Cooking Like A Mexican

Atole
BY: ALEJANDRA SARACHAGA

January 6, is always special for Mexican kids.

Tradition tells of three wise men who made their way from the East, guided by the star of Bethlehem to visit the baby Jesus. But behind this tale  are many interesting facts that you probably want to know. Well, you’re going to read about them, because I think they are fascinating.

It is believed that the three wise men came from different continents, Africa, Asia and Europe, although it is likely that they were from Persia, now Iran. Another version says that the Magi represented the pagan religions of Asia, Africa and Europe, who come to Jesus in recognition of Christianity. But how could they do that when Jesus hadn’t begun Christianity yet?

There are stories that tell of four and twelve kings who visited Jesus, however, as determined by the most widespread version, there were three, because three gifts were presented in the manger: incense gold, and myrrh. All had great commercial value at the time. They were called magicians and sorcerers, and wise men of science. This is according to the gospel of Matthew which mentions the existence of wizards who searched the heavens for the star of Bethlehem, but does not specify how many wizards were searching those skies. Could explain why they were late, however. Traditionally it is said the Magi were guided by a star that appeared in the west, although other explanations claim that could have been Sirius, the brightest star in the night sky as seen from Earth, and even a comet.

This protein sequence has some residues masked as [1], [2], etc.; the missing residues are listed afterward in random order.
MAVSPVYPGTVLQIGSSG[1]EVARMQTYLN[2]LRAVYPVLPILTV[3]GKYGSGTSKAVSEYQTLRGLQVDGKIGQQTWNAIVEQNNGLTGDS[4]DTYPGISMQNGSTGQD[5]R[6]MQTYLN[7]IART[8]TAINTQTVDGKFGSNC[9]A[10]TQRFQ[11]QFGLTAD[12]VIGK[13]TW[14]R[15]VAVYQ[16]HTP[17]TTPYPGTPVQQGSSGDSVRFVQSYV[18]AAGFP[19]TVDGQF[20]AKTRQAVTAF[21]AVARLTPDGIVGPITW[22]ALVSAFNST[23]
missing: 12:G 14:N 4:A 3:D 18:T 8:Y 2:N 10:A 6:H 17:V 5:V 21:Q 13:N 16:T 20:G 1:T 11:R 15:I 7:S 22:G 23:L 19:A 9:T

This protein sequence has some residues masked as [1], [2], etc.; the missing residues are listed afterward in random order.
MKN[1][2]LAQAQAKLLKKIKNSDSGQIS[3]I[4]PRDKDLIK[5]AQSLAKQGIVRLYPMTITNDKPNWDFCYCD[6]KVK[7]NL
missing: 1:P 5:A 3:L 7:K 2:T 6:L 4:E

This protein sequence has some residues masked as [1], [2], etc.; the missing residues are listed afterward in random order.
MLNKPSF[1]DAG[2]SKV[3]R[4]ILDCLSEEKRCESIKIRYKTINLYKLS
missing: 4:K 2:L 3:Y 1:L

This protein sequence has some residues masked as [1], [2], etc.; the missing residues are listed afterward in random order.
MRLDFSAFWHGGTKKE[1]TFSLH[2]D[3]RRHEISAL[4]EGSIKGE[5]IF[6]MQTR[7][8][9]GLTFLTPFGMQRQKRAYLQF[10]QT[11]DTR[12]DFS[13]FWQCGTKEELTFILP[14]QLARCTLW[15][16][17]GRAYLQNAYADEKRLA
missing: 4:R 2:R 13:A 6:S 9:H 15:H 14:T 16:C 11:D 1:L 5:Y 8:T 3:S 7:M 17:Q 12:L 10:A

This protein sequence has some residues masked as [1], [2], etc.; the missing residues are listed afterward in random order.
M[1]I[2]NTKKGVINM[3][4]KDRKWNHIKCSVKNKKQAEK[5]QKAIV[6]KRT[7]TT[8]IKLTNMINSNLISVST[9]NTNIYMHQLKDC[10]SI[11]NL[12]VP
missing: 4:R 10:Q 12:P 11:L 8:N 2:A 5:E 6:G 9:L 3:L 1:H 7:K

The belief by Mexicans in the Magi emerged from San Francisco de Asis, who came over from Europe. It is now deeply rooted in Mexico. And here it was customary to mention the belt of Orion, made up of three stars, guiding the Magi on their way to their gift giving.

It is believed that Melchor, a white-bearded old man, Gaspar, a young blondie haired guy, and Baltasar, a middle aged guy, this one with dark skin, represent the three stages of man.

Legend or reality, the Kings have become part of Christmas traditions in various Spanish speaking countries, especially Mexico, where in addition to being seen as characters that reward children every Jan. 6 for good behavior during the year. We in México celebrate the day the three Magi brought presents to baby Jesus, as a day in which children get their Christmas presents. For a Mexican kid, the “Día de Reyes” (day of the kings), has much more importance than the Santa arrival on the night of December 24th. In México the children write their letters to the three Magi, asking for toys, and they tie them to a balloon and let it go to the sky. Also, they leave a shoe next to the Christmas tree filled with hay or grass for the Magi’s animals.